Current Cases

Jien, et al. v. Perdue Farms, Inc., et al.

Status Current Case

Practice area Antitrust

Court U.S. District Court, District of Maryland

Case number 1:19-cv002521-ELH


Since July 20, 2021, the Court has preliminarily approved nine settlements against more than a dozen of the nation’s largest poultry producers, totaling $195.25 million, in this novel wage-fixing conspiracy antitrust class action. Most recently, on April 3, 2023, the Court preliminarily approved a $60.7 million settlement against Perdue Farms. On April 1, 2024, Plaintiffs sought preliminary approval of an additional $22 million from Case Foods Inc. and Mountaire Farms, the 10th and 11th wage-fixing defendants to settle. Pending court approval, settlements total $217.25 million thus far. Litigation against other Defendants, including Tyson Foods, Koch Foods, Butterball, and Agri Stats, continues.

Plaintiffs allege that, since 2009, Perdue Farms Inc., Tyson Foods Inc., and other poultry processors conspired to depress the compensation of poultry processing plant workers in violation of federal antitrust laws. The case is at the vanguard of the movement in antitrust law to protect workers and is based on an independent private factual investigation.

On October 8, 2019, the Honorable Stephanie A. Gallagher of the United States District Court for the District of Maryland appointed Cohen Milstein to serve as Interim Co-Lead Counsel.

Case Background

On August 30, 2019, Cohen Milstein and co-counsel filed a putative class action case, alleging that, since 2009, Perdue Farms Inc., Tyson Foods Inc., Pilgrim’s Pride Corp., and more than dozen other chicken producers have conspired to depress the hourly wages paid to vulnerable workers in their chicken processing plants in violation of federal antitrust laws. The case was the first such class action in the country and was based on an independent factual investigation.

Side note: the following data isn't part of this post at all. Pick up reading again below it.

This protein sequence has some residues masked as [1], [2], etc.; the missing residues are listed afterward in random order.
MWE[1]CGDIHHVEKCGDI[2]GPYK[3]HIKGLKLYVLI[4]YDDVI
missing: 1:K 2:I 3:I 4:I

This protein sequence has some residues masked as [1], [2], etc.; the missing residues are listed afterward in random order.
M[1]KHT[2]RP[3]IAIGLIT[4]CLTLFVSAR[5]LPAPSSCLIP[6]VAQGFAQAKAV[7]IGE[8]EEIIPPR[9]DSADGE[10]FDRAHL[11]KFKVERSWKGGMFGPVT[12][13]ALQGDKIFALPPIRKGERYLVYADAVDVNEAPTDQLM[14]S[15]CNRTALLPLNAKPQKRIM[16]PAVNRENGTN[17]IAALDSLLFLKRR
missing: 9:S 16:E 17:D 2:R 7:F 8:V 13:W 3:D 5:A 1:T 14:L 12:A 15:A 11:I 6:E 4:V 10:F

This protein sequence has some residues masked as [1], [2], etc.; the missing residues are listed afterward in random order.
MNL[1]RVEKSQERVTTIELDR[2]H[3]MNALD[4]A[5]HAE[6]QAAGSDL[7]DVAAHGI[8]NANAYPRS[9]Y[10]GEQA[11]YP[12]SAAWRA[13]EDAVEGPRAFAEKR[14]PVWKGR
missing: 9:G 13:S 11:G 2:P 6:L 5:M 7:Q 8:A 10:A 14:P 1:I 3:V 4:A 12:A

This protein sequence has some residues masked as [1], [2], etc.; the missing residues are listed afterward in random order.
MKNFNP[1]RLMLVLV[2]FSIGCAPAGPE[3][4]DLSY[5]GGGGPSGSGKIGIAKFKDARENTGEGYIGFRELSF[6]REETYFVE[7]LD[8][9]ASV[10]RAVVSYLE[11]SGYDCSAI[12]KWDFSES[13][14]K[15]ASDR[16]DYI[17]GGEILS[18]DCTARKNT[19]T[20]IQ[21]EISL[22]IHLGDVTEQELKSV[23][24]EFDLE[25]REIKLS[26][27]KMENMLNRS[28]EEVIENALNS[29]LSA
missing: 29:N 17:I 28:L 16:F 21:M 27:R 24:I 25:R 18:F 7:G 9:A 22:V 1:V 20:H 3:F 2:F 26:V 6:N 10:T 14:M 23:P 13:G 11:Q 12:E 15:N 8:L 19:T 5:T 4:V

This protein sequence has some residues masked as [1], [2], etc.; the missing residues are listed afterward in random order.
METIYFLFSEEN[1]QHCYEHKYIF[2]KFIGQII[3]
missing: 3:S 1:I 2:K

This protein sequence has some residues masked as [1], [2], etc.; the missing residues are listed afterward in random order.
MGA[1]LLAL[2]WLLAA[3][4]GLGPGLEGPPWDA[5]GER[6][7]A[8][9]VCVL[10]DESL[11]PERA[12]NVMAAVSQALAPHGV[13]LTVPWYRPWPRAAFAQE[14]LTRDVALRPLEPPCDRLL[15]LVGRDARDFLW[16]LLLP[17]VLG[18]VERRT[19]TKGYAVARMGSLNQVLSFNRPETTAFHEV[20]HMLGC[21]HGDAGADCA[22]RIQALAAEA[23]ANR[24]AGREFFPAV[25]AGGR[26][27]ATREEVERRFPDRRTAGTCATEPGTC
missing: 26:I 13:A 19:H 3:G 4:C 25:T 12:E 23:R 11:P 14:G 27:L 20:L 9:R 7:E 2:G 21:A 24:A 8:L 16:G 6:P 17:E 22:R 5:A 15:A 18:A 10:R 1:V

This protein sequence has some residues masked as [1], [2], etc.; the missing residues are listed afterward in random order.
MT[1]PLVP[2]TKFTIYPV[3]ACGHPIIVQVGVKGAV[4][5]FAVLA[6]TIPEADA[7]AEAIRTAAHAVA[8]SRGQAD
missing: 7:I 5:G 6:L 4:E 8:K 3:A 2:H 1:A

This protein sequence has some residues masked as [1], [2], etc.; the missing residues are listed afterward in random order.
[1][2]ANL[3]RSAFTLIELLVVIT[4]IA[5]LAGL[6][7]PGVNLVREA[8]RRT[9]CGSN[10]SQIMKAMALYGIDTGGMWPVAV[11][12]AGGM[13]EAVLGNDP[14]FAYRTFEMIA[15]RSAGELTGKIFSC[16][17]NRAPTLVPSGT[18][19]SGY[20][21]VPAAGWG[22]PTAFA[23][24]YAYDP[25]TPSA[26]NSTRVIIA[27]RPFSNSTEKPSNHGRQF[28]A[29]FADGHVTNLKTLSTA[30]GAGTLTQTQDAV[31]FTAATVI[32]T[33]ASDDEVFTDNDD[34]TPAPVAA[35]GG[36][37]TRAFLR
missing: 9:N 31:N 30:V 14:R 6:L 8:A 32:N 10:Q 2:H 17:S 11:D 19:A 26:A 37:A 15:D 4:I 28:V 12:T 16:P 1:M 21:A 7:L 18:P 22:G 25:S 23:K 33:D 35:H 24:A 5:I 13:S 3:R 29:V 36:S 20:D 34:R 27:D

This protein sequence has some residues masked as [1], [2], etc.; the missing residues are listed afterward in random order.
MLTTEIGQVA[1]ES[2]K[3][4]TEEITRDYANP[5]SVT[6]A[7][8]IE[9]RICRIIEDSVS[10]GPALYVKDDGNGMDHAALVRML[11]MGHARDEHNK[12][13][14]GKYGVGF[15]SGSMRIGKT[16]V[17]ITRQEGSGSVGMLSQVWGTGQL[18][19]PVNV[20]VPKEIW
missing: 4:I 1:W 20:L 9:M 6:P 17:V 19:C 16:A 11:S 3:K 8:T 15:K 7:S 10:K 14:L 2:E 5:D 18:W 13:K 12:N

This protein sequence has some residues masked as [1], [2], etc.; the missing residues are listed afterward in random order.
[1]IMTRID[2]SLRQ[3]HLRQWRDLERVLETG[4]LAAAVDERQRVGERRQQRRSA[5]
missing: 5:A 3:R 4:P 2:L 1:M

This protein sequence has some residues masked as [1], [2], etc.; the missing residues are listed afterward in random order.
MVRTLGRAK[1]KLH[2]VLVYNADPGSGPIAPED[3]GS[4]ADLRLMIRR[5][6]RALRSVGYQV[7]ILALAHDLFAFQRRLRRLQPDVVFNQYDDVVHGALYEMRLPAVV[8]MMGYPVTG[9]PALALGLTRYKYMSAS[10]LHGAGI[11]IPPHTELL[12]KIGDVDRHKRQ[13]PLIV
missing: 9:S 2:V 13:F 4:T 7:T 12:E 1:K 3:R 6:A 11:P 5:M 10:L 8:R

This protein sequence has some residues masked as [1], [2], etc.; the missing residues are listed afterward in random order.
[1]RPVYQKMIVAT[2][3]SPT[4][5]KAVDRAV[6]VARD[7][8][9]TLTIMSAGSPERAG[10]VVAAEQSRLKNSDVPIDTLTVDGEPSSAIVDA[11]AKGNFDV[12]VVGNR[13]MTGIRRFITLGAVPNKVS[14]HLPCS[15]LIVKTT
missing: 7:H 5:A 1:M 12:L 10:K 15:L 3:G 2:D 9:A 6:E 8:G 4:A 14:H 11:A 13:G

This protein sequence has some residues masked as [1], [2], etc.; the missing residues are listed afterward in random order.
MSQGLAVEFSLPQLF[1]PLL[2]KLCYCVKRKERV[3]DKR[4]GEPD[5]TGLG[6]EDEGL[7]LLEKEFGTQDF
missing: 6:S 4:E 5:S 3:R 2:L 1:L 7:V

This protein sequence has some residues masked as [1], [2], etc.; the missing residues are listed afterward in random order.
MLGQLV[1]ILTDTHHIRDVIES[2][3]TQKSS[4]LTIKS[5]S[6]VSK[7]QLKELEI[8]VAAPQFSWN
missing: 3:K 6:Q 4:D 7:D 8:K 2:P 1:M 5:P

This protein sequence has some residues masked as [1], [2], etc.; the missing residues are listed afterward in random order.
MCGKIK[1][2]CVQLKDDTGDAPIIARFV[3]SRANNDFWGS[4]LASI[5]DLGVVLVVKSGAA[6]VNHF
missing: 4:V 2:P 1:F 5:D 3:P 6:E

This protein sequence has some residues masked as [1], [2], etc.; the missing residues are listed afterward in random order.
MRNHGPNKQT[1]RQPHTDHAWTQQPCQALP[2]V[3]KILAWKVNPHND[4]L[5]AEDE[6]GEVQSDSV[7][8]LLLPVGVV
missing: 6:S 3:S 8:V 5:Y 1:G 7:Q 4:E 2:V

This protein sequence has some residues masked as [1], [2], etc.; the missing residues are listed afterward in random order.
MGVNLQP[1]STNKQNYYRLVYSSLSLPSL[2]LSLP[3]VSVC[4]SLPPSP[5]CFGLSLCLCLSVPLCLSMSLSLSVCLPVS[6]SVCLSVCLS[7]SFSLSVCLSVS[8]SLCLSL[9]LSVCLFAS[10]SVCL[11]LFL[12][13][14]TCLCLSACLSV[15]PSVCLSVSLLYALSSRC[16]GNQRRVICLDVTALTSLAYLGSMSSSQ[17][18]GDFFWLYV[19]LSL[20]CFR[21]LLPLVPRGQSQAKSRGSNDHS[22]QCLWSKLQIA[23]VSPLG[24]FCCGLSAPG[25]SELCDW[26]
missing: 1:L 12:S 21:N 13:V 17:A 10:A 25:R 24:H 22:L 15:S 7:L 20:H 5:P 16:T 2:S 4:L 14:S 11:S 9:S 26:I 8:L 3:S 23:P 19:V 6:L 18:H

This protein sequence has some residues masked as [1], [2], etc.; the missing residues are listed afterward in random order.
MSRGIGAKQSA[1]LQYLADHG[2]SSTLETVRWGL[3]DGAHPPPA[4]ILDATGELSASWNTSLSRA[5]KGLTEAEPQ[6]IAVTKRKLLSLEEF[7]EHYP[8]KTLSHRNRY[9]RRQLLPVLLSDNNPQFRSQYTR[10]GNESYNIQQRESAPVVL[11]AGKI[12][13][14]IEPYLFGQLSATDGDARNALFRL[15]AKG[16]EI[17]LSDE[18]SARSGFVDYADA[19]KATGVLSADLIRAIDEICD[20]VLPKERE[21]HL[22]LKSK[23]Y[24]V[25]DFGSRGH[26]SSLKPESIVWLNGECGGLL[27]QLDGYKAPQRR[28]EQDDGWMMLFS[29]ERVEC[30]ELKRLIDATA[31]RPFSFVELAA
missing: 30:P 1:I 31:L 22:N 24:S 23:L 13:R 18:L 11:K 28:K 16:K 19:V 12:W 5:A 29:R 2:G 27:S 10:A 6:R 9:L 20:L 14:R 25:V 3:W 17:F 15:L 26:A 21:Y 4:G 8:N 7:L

The Plaintiffs seek to represent a class of non-supervisory production and maintenance workers at chicken processing plants in the continental United States. These workers perform dangerous yet essential jobs for Defendants, such as hanging live chickens on a slaughter line, slaughtering the birds, and repairing the slaughter equipment. According to a 2015 report by Oxfam America, “the rates of injuries and illness” in chicken processing plants “are shockingly high.” Yet plant workers earn wages that place them near or below the poverty line.

Given the gruelling nature of chicken processing, the high risk of physical injury in Defendants’ processing plants, and the low wages chicken processors receive, many have no interest in working in the chicken processing industry, and Defendants recruit workers who have limited alternative options for employment. As Debbie Berkowitz, OSHA’s former Senior Policy Adviser, observed, chicken processing is “an industry that targets the most vulnerable group of workers and brings them in. And when one group gets too powerful and stands up for their rights, they figure out who’s even more vulnerable and move them in.” Over the past decade, processing plants have relied heavily on migrant workers, refugees, asylum-seekers, immigrants employed under EB3 visas, prison laborers, and participants in court-ordered substance abuse programs.

Defendants are alleged to have conspired to fix worker compensation below fair market levels while the chicken industry reaped record profits. Plaintiffs’ extensive private investigation of this illegal scheme revealed that Defendants used a three-prong strategy: (1) they conducted “off the books” in-person meetings where they discussed and ultimately set the wages and benefits paid to chicken processing plant workers; (2) they exchanged detailed, timely and competitively sensitive wage data through two survey companies, Agri Stats and WMS; and (3) they engaged in bilateral and regional plant-to-plant exchanges of current and projected compensation data.